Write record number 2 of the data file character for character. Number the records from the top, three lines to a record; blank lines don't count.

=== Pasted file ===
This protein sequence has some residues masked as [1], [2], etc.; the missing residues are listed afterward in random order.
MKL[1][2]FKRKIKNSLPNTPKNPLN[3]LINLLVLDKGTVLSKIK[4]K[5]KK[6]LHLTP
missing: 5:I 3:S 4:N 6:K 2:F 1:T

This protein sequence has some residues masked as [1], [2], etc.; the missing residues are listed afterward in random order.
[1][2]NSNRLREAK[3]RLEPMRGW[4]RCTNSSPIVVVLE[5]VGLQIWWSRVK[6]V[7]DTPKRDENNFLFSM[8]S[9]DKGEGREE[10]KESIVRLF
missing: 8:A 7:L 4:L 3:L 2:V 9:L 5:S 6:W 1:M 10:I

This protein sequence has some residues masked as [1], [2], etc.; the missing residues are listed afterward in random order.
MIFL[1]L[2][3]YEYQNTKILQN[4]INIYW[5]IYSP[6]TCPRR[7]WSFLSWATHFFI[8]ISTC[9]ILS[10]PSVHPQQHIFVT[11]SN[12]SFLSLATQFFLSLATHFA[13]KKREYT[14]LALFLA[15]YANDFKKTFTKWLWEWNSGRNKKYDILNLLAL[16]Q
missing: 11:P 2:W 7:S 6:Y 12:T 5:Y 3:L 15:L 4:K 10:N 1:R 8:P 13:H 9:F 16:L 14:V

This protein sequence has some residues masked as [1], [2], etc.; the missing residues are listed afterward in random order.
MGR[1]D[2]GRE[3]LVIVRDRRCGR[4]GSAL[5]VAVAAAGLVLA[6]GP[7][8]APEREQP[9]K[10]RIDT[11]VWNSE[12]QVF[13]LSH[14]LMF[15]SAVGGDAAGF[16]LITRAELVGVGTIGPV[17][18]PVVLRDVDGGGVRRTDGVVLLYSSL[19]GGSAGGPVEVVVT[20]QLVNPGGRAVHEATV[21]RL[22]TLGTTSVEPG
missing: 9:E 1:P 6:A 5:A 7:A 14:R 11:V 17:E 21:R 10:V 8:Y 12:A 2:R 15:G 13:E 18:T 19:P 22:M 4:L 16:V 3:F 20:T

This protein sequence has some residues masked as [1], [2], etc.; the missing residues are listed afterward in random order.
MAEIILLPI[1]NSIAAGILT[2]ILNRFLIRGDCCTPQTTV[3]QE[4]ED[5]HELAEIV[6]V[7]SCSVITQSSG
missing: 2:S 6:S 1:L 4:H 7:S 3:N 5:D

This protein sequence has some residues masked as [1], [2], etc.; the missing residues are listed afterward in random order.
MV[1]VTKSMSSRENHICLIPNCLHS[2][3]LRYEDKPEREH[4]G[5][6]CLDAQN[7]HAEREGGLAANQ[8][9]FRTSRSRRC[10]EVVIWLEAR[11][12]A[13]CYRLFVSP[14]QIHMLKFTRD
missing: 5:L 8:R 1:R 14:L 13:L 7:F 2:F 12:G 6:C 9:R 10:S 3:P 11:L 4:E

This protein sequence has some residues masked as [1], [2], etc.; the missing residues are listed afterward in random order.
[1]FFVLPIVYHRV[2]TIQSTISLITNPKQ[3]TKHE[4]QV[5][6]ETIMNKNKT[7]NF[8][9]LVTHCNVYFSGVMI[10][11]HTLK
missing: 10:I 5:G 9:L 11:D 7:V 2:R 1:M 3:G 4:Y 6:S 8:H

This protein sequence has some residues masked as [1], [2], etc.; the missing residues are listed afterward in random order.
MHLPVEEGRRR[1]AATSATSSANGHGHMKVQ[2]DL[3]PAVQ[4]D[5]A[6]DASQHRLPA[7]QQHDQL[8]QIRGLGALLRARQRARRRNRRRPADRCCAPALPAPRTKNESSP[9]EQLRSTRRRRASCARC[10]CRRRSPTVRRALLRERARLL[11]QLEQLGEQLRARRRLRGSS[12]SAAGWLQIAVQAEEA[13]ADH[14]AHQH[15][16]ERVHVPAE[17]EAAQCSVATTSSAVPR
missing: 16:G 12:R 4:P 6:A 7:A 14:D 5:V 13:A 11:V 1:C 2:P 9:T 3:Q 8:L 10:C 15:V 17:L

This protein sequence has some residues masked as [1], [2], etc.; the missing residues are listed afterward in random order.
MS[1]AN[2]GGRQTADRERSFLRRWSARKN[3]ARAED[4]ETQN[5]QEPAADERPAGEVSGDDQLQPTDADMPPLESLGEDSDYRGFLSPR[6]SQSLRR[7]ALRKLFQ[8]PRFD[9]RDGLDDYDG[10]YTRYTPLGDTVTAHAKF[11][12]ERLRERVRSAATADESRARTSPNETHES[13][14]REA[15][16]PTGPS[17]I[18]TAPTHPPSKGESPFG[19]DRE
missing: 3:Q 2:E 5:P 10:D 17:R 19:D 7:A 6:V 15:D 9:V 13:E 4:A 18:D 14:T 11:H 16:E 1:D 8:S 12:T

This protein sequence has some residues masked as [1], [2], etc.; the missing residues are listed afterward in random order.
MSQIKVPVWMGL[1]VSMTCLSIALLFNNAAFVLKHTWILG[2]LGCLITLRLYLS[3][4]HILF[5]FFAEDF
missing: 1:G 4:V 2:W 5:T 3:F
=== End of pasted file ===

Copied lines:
This protein sequence has some residues masked as [1], [2], etc.; the missing residues are listed afterward in random order.
[1][2]NSNRLREAK[3]RLEPMRGW[4]RCTNSSPIVVVLE[5]VGLQIWWSRVK[6]V[7]DTPKRDENNFLFSM[8]S[9]DKGEGREE[10]KESIVRLF
missing: 8:A 7:L 4:L 3:L 2:V 9:L 5:S 6:W 1:M 10:I